“We must never be too busy to take time to sharpen the saw”
- Stephen Covey
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As is always the case, distribution topics seem to come in waves. It seems like a topic comes into my
circle of influence and repeats for about 90 days. Perhaps it just seems that way because I become more
aware of topic and tend to hear it throughout my daily interactions with clients, guests and colleagues.
This quarter, I am becoming more aware of the importance of inside sales programs in the distribution
space. For those of you who have been around me for a number of years, you will often hear me talk
about this role, or team, being equal to field sales programs. Unfortunately, this has not been a popular
opinion for much of my distribution career, but a kid can still hope.
Let’s just look at the numbers. From a seated position, inside the office, the average internal
salesperson can touch at least 30 customers a day versus the field salesperson averaging about 10
meaningful customer interactions....
As is often the case, most of my article thoughts come from my interactions with distribution clients and groups I
facilitate. Today is no exception. I was speaking with a group of operations managers and the topic of outsourcing was brought forth. Outsourcing of services has always been something that my clients have shied away from. They often outsource functions in the early years; but as they grow, there seems to be a tendency to bring things in house. Perhaps the perception is that they will gain greater control over the function, or they feel like they can do it cheaper than they are currently paying for an outside service. I am sure that there are many reasons for the shift; but is it really prudent to continue performing functions in house when alternative companies provide similar services? Is this the best utilization of our shrinking labor pool...
As many of you know, I have had the pleasure of hosting my podcast, Distribution Talk, for the past 3 years. In fact, I just celebrated my 100th episode. For a guy who just squeaked his way into and out of college, this is a pretty big surprise. The reactions are pretty funny when people from my past find out that I have been a published author for the past 18 years and have a successful podcast. It just goes to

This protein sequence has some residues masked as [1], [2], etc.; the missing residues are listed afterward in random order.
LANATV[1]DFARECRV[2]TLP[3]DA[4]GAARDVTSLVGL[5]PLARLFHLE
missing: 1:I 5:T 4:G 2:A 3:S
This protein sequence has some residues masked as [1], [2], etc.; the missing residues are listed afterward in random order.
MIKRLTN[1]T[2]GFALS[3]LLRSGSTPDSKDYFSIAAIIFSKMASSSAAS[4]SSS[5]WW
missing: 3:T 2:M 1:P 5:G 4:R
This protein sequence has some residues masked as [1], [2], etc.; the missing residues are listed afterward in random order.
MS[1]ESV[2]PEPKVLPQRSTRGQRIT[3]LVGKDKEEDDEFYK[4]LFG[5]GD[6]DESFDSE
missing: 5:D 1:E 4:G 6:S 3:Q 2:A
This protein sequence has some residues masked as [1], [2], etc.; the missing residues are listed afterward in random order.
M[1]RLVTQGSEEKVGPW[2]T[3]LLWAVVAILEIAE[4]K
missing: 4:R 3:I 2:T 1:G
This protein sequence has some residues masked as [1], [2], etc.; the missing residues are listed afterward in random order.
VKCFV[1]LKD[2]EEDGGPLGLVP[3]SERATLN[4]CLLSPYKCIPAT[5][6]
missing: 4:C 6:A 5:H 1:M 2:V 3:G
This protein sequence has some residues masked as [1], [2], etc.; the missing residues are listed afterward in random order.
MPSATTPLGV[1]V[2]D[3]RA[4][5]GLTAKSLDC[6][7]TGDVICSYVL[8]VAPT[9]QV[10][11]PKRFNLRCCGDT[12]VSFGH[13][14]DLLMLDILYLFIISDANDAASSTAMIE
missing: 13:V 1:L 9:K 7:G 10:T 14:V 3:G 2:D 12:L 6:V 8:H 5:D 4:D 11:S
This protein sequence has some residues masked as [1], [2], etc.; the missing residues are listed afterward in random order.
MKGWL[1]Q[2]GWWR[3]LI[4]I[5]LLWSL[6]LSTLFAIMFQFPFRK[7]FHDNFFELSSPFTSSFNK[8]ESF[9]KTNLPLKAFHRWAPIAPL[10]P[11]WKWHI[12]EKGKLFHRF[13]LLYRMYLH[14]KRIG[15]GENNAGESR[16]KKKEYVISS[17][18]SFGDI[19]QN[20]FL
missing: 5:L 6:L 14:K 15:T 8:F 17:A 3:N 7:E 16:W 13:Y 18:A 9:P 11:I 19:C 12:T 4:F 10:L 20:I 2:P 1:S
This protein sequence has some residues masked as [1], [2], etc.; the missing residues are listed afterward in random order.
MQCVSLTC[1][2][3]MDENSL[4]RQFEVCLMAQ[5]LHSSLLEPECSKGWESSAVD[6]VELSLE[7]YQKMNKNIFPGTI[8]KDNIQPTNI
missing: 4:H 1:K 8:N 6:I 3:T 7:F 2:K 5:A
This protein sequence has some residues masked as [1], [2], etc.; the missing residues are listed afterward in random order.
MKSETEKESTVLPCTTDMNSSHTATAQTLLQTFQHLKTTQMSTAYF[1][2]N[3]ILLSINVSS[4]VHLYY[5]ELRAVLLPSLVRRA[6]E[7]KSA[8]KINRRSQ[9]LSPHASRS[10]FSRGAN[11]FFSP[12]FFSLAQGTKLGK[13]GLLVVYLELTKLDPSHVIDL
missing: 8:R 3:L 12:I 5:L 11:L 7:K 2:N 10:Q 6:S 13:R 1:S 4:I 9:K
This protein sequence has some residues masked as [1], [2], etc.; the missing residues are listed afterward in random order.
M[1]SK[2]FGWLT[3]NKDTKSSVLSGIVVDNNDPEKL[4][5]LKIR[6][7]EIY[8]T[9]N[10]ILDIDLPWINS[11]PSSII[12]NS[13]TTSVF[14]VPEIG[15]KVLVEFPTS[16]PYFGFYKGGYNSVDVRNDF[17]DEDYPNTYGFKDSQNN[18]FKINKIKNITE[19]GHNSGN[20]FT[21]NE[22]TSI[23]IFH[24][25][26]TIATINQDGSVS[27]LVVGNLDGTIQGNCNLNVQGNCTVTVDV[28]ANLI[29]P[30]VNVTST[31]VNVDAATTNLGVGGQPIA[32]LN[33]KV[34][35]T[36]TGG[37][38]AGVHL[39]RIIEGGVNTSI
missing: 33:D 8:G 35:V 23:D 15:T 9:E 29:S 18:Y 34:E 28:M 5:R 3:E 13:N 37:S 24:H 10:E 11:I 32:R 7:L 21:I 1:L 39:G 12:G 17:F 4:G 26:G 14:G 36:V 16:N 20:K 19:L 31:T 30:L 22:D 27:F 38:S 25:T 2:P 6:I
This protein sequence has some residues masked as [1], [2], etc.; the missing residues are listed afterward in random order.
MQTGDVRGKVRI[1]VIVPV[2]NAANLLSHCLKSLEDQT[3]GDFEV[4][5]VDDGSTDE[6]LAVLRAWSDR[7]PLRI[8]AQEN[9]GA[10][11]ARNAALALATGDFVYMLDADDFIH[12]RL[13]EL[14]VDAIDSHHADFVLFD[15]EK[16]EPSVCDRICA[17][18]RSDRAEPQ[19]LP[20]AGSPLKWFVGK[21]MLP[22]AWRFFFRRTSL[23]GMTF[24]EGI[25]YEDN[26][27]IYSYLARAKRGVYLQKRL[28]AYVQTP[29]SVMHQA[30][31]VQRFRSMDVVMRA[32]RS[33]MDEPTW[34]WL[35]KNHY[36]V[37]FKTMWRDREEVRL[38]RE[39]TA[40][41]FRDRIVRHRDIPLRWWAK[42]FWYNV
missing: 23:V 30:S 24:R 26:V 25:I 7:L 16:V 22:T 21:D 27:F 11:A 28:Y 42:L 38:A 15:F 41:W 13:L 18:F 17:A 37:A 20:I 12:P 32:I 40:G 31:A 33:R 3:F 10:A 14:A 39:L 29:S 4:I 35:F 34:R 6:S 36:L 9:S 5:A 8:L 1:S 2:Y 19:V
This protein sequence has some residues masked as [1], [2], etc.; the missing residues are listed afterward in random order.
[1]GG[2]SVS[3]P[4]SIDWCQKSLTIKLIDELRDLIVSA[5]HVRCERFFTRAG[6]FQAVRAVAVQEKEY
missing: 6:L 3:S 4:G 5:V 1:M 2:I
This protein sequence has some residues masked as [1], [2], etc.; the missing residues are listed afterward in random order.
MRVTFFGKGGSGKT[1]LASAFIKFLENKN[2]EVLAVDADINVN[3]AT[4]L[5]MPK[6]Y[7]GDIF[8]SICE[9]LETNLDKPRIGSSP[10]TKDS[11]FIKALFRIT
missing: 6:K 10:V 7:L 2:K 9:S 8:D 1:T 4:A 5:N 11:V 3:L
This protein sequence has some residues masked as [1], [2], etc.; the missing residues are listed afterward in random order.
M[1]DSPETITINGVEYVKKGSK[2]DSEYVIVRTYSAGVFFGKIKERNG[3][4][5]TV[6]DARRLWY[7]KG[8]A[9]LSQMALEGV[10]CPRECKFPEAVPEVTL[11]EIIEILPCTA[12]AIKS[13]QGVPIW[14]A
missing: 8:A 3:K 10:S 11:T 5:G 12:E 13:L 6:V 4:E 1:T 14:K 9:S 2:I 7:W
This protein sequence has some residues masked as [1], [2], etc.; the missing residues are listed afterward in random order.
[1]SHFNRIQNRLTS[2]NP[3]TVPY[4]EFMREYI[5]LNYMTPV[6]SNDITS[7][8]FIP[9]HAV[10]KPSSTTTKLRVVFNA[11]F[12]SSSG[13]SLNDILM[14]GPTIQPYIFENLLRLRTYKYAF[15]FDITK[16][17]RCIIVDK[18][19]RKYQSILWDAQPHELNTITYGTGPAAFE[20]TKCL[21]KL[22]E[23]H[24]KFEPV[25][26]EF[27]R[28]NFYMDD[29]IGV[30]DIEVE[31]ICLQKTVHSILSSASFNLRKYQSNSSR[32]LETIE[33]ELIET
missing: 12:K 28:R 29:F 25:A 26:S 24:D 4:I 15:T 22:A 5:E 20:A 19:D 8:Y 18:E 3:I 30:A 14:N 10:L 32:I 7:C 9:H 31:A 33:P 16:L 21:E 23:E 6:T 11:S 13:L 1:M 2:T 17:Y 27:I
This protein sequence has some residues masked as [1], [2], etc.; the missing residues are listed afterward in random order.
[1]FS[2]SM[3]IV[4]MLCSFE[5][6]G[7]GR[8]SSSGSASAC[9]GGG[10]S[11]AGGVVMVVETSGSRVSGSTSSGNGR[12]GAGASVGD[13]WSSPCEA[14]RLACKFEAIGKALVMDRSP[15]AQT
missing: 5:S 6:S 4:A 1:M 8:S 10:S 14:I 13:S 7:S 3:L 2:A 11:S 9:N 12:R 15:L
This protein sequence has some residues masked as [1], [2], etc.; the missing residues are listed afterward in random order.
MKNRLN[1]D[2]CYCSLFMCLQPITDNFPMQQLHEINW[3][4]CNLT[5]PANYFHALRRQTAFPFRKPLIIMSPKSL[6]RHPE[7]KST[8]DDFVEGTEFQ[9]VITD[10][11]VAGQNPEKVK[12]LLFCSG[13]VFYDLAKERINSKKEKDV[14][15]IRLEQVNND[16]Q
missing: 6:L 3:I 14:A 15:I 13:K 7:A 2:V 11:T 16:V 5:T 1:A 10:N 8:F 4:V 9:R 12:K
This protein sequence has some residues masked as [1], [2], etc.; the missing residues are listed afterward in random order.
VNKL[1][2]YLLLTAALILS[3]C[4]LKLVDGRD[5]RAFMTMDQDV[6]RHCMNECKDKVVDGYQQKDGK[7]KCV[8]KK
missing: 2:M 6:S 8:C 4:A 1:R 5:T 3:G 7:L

show you that people can change. You don’t have to be who others expected you to be. The same goes for multi-generational family businesses. Just because the entity looked a certain way and conducted itself in a certain manner, it doesn’t have to remain that way. I have been hearing this a lot in the guests I interview and the clients I serve. Time to share it with you all.
About a year ago, I saw a post from a friend of mine, Jeff Peterson of Geneva Supply. Jeff is this really inspirational leader who has a keen eye on company culture and how to evolve as the company scales at a blistering pace. In this post, he said something to the effect of “company culture is not a ping-pong table in the break room” or something to that effect. I don’t know why this struck me, but it got me
thinking about creating deep cultural shifts in the organization versus surface level window dressings.
Sure, a ping-pong table or stocked break room might signal a fun environment, but it doesn’t address the deep-seated barriers to equity, inclusion and belonging in our organizations. By the way, Jeff has been running a great series on his LinkedIn profile tagged #BeforeIGoIn. He sits in his car, before he goes in the office, and talks about how to be a better leader through employee engagement and observation. Jeff grew up in some very male dominated, stogy industries and has led his organization to be the
company that most of us wish we could grow up to be. Do yourself a favor and check out his profile.
When distributors are just starting out, they usually have to beg for lines. Over time, this dynamic shifts; but not always in the mind of the distributor.
Most companies recognize the need to plan for succession at the top role. What about those department heads that do the heavy lifting?
The use of marketing dollars is rapidly changing. Distributors need to understand how digital marketing is become a more dominant part of the spend.
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